Medical student to explore ethics in Europe

Tiffany Vaughan

For Tiffany Vaughan, there are many pathways for healing hearts. 

The rising fourth-year Case Western Reserve University School of Medicine student, who plans to specialize in cardiology, has the opportunity to bring contemporary meaning to the atrocities of Nazi Germany. Through a Fellowship at Auschwitz for the Study of Professional Ethics (FASPE), Vaughan will examine the motivations and conduct of that era's physicians in enabling and executing Nazi policies.

“As modern medical professionals, we often forget that much of our practice has been shaped in response to actions and war crimes carried out by Nazi-era Germany,” said Vaughan. “FASPE is an opportunity to deepen my understanding of that, as well as use this historical framework to guide ethical decision-making in the medical profession today."

Vaughan will spend two weeks in Berlin and Poland this summer, taking part in daily seminars, small group discussions and site visits to Auschwitz-Birkenau, a former German Nazi concentration and extermination camp, and Charité, a hospital found complicit in Nazi brutality. Fellows from the business, seminary, design and technology, journalism, law and medicine sectors will also share the journey.

Vaughan hopes this fellowship will help her glean valuable insights into modern-day ethical problems—notably end-of-life decision-making—like she’s already experiencing during her medical education at CWRU.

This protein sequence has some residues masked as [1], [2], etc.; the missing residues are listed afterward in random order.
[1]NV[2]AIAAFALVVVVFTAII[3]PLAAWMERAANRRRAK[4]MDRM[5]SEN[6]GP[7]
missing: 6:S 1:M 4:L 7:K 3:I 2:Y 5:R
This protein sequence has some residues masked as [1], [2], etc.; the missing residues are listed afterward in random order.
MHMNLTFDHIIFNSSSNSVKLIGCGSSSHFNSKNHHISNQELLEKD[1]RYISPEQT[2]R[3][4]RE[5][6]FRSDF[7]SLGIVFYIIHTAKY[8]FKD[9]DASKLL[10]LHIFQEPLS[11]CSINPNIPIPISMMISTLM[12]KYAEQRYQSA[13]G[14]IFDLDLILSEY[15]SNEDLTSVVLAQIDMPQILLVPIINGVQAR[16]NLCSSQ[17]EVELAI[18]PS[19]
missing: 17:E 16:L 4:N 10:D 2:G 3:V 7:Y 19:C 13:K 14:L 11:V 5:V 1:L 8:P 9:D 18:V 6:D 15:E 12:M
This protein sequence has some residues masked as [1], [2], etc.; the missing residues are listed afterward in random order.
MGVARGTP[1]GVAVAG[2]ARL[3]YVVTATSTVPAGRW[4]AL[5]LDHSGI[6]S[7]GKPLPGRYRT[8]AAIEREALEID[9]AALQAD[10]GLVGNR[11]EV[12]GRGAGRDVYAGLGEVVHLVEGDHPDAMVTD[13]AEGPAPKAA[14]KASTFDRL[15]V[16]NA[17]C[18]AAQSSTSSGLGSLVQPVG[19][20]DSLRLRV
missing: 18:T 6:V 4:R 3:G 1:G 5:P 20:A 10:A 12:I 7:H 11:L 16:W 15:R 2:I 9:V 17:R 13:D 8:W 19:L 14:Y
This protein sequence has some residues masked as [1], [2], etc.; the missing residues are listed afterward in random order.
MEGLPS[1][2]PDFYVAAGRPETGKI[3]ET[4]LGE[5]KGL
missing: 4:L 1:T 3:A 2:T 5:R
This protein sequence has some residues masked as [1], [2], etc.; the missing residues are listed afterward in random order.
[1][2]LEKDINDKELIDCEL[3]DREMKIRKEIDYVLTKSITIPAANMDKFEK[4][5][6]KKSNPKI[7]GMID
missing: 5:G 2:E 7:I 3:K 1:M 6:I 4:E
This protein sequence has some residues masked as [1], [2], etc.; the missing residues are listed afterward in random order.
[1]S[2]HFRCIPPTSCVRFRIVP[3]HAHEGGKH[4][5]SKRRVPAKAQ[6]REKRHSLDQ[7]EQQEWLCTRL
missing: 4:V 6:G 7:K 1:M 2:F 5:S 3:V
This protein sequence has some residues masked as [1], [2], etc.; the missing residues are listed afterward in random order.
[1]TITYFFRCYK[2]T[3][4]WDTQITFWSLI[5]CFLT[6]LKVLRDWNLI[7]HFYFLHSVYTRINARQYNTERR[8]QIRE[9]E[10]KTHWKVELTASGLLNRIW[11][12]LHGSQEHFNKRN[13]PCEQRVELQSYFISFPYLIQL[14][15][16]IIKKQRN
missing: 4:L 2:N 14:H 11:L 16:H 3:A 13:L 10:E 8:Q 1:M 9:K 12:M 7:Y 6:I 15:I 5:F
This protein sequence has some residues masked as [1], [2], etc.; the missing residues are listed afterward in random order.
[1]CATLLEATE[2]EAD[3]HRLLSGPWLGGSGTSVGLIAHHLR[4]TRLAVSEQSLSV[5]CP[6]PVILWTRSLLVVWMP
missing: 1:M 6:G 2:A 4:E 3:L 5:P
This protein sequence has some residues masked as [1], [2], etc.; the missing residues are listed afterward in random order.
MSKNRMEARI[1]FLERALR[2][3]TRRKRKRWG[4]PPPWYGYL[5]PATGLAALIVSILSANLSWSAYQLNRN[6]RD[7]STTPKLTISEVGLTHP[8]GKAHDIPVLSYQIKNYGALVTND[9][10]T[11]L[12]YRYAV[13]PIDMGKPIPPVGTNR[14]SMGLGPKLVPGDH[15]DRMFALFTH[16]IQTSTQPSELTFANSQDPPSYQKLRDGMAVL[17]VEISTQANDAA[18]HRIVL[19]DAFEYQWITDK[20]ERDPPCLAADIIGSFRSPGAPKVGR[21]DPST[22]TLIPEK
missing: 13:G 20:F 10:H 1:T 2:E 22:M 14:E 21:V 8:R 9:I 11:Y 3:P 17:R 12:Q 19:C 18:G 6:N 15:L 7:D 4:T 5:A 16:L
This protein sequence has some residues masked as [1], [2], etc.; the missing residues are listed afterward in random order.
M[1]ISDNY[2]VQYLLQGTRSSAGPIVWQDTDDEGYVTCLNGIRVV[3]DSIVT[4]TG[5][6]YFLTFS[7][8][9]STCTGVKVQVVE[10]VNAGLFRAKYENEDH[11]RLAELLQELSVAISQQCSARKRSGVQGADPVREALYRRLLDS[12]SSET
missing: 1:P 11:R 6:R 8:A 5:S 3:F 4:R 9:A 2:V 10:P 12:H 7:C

“We had a terminal cancer patient ask for an increase in her pain medications. However, her 18-year-old daughter who was in charge of making her healthcare decisions grappled with an agonizing choice. She worried that escalating her mom's pain medications would sedate her further and inadvertently rob them of their last moments together," said Vaughan of a clinical experience. “From an ethical standpoint, I learned so much from that interaction by watching a young adult make those important decisions for her mom.”

Vaughan’s interest in ethics began at the University of Chicago, where she studied the history and philosophy of medicine. Case Western Reserve’s strong emphasis on research and the School of Medicine’s student-driven, self-inquiry curriculum drew the Rockford, Illinois, native to Ohio.

But, she realized when interviewing here, there was something else drawing her in.

“I thought, these are the kind of people I want to surround myself with for the next four years,” said Vaughan of fellow applicants, students and the admissions committee she met during her CWRU interview.

As an avid researcher and active member of intramural sports teams, Vaughan says it’s an art balancing the demands of medical school and outside interests. She explores Cleveland's food scene with friends, teaches tennis to young kids in the community and follows her heart regarding her career.

“Sometimes in the fast-paced environment of medicine you lose perspective of the big picture,” said Vaughan. “We are part of a very special profession and have opportunities to be there for people in a capacity that not everyone gets to do. I will always be grateful for that.”